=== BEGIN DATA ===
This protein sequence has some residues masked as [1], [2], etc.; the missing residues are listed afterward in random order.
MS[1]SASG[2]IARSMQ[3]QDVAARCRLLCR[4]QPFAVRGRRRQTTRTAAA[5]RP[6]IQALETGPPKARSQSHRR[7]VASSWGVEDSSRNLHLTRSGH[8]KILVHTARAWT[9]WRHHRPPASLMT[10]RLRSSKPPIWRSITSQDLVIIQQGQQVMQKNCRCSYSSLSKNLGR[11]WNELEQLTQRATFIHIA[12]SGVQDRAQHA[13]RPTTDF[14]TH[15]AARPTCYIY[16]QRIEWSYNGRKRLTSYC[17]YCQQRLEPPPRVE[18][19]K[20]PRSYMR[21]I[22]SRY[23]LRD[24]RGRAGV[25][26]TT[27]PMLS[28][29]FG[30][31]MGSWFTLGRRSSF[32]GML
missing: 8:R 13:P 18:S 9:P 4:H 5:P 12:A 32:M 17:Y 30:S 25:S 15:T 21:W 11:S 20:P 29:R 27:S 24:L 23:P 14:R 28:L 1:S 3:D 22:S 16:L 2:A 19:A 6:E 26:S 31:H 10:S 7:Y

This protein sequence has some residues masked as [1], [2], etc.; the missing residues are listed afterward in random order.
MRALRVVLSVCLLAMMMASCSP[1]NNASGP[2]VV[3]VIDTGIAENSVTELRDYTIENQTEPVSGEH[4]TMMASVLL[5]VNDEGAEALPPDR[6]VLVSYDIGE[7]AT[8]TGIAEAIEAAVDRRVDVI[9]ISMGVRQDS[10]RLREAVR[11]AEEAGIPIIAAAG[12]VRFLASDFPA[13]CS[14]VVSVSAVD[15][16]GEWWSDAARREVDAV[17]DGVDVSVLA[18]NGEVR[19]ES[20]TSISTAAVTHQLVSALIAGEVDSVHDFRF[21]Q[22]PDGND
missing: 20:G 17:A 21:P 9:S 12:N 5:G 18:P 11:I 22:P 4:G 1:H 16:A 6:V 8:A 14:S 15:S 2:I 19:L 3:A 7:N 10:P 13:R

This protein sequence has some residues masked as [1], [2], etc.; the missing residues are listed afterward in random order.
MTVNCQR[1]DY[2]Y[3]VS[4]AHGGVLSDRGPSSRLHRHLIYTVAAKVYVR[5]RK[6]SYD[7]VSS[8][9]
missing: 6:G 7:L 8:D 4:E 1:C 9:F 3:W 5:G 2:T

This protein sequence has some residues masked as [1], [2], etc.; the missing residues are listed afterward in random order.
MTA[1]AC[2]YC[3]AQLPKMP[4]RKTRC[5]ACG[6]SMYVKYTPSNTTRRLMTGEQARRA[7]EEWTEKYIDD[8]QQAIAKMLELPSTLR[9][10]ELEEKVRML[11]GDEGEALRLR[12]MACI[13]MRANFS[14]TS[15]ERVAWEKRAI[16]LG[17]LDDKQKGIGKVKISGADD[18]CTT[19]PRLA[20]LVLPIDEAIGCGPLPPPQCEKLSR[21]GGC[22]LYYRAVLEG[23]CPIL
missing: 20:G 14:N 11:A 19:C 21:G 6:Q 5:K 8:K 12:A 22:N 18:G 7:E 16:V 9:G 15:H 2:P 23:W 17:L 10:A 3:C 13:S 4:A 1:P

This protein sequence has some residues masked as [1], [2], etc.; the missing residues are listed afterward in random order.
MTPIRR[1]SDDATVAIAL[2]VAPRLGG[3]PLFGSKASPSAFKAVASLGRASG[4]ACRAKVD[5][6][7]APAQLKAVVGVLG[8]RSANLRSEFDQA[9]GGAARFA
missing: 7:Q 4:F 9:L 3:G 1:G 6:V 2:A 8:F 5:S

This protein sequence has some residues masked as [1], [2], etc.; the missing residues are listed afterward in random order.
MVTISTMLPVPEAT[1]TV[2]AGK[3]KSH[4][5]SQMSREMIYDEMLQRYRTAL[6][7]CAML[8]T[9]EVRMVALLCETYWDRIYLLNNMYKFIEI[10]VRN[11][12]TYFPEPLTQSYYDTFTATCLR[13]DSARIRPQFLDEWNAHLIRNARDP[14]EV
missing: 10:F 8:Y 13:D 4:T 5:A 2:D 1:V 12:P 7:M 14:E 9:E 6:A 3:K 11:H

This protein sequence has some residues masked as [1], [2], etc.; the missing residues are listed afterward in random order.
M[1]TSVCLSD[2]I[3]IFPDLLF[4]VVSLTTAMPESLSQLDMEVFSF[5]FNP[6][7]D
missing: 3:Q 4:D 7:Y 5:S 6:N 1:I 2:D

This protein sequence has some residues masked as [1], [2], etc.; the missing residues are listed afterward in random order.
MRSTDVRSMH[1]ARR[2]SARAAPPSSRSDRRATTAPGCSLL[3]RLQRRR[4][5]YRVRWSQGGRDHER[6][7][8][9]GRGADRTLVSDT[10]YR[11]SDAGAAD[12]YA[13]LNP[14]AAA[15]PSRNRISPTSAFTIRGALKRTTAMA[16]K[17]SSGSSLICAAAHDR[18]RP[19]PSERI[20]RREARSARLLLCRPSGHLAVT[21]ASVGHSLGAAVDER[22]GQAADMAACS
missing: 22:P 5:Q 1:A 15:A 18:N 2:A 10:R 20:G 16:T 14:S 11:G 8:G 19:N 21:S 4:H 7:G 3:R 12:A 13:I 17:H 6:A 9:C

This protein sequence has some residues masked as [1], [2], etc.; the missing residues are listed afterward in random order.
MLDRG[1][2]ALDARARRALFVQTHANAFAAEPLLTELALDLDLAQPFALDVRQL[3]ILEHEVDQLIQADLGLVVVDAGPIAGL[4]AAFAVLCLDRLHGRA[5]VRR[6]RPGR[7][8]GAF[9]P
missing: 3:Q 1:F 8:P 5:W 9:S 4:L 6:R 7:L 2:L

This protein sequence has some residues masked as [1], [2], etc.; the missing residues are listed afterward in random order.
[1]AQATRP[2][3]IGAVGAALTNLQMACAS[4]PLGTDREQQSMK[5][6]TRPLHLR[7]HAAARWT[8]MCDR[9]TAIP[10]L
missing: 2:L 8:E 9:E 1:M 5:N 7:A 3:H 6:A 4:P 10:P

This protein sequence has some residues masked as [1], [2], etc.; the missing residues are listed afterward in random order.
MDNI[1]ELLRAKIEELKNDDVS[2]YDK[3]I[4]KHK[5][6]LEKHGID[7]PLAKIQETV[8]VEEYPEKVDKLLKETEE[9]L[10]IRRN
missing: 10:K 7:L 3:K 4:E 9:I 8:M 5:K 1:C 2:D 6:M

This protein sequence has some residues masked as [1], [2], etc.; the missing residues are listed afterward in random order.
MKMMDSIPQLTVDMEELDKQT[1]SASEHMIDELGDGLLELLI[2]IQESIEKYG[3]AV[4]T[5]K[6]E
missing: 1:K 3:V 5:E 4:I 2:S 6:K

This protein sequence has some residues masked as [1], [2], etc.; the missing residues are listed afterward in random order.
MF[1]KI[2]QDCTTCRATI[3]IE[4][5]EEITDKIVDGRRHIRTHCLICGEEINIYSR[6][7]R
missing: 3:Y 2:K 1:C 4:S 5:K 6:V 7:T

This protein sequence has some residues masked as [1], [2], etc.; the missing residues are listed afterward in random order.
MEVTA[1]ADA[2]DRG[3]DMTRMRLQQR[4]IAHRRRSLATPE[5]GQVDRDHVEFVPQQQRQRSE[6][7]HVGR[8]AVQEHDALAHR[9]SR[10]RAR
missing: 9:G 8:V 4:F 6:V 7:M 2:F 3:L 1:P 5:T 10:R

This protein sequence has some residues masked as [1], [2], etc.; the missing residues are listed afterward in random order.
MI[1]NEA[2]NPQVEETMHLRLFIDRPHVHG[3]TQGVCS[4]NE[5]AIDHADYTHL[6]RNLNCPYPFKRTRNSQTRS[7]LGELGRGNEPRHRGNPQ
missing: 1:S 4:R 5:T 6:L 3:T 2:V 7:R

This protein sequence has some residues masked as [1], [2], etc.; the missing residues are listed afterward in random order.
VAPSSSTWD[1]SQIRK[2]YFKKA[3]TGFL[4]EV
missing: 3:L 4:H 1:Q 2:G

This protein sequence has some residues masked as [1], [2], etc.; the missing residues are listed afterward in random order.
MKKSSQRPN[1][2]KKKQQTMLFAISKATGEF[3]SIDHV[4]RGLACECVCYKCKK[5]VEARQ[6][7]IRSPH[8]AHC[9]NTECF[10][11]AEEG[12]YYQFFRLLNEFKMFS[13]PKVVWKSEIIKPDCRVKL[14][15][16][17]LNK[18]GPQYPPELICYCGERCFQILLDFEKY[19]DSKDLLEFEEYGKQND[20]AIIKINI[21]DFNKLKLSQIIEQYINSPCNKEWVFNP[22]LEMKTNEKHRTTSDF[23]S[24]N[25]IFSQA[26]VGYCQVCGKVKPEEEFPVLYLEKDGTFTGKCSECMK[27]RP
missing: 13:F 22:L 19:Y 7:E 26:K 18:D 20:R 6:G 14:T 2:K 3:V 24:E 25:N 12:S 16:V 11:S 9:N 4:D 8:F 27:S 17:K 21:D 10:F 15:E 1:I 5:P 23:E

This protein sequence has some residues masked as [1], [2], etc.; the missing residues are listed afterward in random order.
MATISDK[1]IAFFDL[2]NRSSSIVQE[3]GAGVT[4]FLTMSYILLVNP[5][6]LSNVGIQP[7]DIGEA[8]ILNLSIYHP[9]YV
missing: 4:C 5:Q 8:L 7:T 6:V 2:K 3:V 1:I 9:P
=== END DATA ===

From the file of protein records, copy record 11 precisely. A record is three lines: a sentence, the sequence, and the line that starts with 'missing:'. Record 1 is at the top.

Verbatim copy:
This protein sequence has some residues masked as [1], [2], etc.; the missing residues are listed afterward in random order.
MDNI[1]ELLRAKIEELKNDDVS[2]YDK[3]I[4]KHK[5][6]LEKHGID[7]PLAKIQETV[8]VEEYPEKVDKLLKETEE[9]L[10]IRRN
missing: 10:K 7:L 3:K 4:E 9:I 8:M 5:K 1:C 2:D 6:M